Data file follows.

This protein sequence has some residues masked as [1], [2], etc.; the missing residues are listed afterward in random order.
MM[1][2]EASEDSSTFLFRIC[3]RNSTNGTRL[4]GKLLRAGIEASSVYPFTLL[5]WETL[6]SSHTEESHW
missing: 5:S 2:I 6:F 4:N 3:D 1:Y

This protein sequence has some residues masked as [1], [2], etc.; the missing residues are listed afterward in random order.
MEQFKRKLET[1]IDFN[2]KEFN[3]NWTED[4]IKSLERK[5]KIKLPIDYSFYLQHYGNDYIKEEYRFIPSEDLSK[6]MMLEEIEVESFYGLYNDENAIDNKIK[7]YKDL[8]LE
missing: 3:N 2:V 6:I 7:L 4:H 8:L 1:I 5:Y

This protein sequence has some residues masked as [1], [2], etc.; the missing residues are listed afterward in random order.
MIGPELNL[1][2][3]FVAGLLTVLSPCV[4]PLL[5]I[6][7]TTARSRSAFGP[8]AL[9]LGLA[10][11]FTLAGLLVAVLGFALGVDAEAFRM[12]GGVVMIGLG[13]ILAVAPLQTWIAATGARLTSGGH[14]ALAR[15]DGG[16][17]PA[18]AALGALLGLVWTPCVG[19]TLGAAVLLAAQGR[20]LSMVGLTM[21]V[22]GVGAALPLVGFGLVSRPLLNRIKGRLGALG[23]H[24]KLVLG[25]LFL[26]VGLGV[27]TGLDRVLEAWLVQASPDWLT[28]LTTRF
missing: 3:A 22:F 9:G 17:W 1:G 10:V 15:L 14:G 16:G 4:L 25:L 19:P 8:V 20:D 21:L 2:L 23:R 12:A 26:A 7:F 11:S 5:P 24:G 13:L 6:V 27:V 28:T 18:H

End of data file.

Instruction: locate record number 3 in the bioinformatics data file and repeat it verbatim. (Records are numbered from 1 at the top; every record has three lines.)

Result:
This protein sequence has some residues masked as [1], [2], etc.; the missing residues are listed afterward in random order.
MIGPELNL[1][2][3]FVAGLLTVLSPCV[4]PLL[5]I[6][7]TTARSRSAFGP[8]AL[9]LGLA[10][11]FTLAGLLVAVLGFALGVDAEAFRM[12]GGVVMIGLG[13]ILAVAPLQTWIAATGARLTSGGH[14]ALAR[15]DGG[16][17]PA[18]AALGALLGLVWTPCVG[19]TLGAAVLLAAQGR[20]LSMVGLTM[21]V[22]GVGAALPLVGFGLVSRPLLNRIKGRLGALG[23]H[24]KLVLG[25]LFL[26]VGLGV[27]TGLDRVLEAWLVQASPDWLT[28]LTTRF
missing: 3:A 22:F 9:G 17:W 1:G 10:V 15:L 14:G 16:G 4:L 25:L 19:P 8:V 20:D 21:L 2:L 23:R 12:A 26:A 7:F 11:S 5:P 24:G 13:L 6:V 27:V 28:T 18:H